Jodie:What current VC trends excite you and which cause you concern?
Steve: One of the things that excites me the most is a return to fundamental business building.
Resets and valuation downturns are painful. We’ve always been a cyclical business and we always will be. In down cycles, the old rules that govern commerce come back into play – meaning that you don’t just buy growth at all costs. You invest intelligently, keep customers happy, grow revenue, amortize costs over a bigger base and become profitable.
In technology, the markets give you a lot of leeway, because you’re doing something new – you’re creating a new market. Investors don’t ask you to become profitable right away. But eventually you must be. I think we will be able to run companies in a more responsible fashion than when you run them and say, “Whatever we spend, somebody will pay a higher price. So, let’s just keep spending.” That’s what was happening in 2020 and 2021 – and in other bubbles. I witnessed it in 1999 and 2000.
In the short term, it’s going to be painful – hard on liquidity, more down rounds, more rationalization of business, more mergers & acquisitions – all of that will take place. But it is going to be better for a company’s long-term health.
Other technology trends that are big include security, which is a big focus of mine. I’ve backed CrowdStrike, Anomali and Traceable, among others. Cybersecurity is a never-ending battle between offense and defense, and we need to secure data and protect it.
Another is infrastructure, which is always changing. How do you use open source effectively in commercial applications? What is old and not meeting the needs of current customers? What infrastructure is going to support AI most effectively? That’s an area where we’re spending time.
Jodie: What business advice do you most often give companies about fundraising?
Steve: I really like to ask the “use of proceeds” question.
If you raise a new round of capital, let’s say it’s $30 million or $40 million, and you’re at a certain point in your business, I like to ask, “What will this additional capital do for you? How will you use it? What will this company look like before it raises its next round, either publicly or privately?”
That tests their command of the business, shows how they will use capital and clarifies what the business should look like before it raises again. And it gives the venture capitalist confidence that the next round will be north of the current price they’re paying.
If someone can’t answer these questions, and they don’t know what they’re going to look like, but they’re driving a high valuation and they don’t have much revenue, that raises some flags for us. Because if they take your capital and use it inefficiently, then they’re going to come back to the market, and somebody’s going to say, “I can’t get to the price that IVP just paid.”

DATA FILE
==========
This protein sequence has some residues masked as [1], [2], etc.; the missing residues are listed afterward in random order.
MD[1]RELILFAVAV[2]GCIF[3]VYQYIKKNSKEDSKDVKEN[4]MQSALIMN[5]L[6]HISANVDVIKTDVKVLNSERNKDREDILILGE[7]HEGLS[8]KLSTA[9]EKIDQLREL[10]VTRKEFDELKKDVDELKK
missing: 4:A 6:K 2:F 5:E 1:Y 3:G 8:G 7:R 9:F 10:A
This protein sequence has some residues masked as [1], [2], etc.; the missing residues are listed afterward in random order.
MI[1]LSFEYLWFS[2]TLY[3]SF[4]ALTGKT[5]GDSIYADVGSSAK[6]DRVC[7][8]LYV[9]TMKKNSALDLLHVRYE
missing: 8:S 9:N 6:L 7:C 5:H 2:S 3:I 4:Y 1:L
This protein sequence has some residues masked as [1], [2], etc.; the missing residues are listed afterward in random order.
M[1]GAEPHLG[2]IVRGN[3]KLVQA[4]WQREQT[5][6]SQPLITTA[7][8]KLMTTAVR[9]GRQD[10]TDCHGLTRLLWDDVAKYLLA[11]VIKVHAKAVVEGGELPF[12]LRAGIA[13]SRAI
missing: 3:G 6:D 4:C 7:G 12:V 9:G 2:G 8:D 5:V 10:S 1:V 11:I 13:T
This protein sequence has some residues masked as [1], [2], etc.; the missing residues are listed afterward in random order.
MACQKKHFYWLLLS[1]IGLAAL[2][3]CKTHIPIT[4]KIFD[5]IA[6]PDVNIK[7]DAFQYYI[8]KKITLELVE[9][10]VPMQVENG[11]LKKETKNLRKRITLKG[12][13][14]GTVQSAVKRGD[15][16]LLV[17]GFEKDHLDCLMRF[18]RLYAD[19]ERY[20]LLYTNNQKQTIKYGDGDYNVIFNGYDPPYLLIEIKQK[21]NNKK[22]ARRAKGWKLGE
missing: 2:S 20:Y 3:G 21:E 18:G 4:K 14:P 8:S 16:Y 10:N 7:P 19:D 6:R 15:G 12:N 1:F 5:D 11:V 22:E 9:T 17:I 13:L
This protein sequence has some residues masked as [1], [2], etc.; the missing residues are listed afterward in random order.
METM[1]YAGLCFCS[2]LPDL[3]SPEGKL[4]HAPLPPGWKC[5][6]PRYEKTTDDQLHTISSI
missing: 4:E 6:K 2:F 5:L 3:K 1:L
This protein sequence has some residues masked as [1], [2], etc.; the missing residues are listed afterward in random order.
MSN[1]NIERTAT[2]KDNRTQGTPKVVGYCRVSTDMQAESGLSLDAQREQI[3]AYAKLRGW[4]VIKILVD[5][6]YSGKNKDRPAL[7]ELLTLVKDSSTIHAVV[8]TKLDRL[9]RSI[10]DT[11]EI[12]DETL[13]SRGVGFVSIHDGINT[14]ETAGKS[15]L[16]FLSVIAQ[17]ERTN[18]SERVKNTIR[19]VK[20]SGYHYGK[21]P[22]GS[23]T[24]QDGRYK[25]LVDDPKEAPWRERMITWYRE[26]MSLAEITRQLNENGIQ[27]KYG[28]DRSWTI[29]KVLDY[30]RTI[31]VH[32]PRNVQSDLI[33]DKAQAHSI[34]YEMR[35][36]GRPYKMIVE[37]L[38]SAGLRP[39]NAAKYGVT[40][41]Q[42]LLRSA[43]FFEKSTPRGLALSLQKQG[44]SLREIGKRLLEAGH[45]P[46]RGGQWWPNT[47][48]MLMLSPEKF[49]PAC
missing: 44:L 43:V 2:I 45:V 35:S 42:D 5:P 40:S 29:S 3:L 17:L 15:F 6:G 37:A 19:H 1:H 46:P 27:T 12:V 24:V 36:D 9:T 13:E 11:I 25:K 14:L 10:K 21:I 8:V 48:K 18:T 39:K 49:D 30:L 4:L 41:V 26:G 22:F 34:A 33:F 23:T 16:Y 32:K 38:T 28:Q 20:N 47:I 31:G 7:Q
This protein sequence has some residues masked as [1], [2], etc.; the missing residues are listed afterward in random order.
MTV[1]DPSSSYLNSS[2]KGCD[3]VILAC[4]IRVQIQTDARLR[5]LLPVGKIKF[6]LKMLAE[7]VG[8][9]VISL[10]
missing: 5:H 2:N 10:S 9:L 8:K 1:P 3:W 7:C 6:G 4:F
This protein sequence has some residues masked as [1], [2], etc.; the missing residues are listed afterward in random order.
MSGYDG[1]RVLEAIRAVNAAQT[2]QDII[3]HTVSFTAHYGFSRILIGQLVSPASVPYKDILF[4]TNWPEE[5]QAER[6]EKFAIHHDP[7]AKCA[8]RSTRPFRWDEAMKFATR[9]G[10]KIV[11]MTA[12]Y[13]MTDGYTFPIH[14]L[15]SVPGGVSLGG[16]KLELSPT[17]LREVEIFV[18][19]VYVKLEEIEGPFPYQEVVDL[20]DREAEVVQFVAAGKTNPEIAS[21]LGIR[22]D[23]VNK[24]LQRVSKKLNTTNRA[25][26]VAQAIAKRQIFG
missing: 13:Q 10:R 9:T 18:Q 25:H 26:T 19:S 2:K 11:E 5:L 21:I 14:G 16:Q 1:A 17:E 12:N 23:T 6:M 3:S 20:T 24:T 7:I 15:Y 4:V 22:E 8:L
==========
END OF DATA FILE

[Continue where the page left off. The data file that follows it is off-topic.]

That’s the way venture capital has always been done responsibly: You raise capital, you invest it, you build your business and mitigate risk over time. By the time you go public, you can give guidance, and public investors can say, “OK, I understand, that’s a fair price. I’m going to buy into this company.”
And then you meet and exceed that guidance. That’s how you create value for everybody.
Jodie: VC financing started to rebound over the last quarter, as did the percentage of down rounds. Is this a fluke, or do you see further quarterly increases on the horizon?
Steve: I think you’ll continue to see the number of deals increase – meaning that companies that raise those rounds are starting to exhaust them, and they’re going to need to raise money at some price.
I think you’re also going to see the number of down rounds increase. Companies may be low on cash, they’ll need new capital, the last price was too high, they made progress but not enough to exceed the last round price. So, they’re going to raise money, but they’re going to have to take terms or a down round – or a flat round, if they can pull it off. The really great companies will still be financed in an up-round valuation, and I think that will be the rationalization of the financings that took place in 2020 and 2021.
The difference between other cycles is that – although the tourists have left, as they always do when markets contract – the consistent venture practitioners raised a lot of money that will eventually need to find a home. They must find a way over time to put that capital to work so it’s not going to cause the complete collapse of valuations, but people are going to be very selective.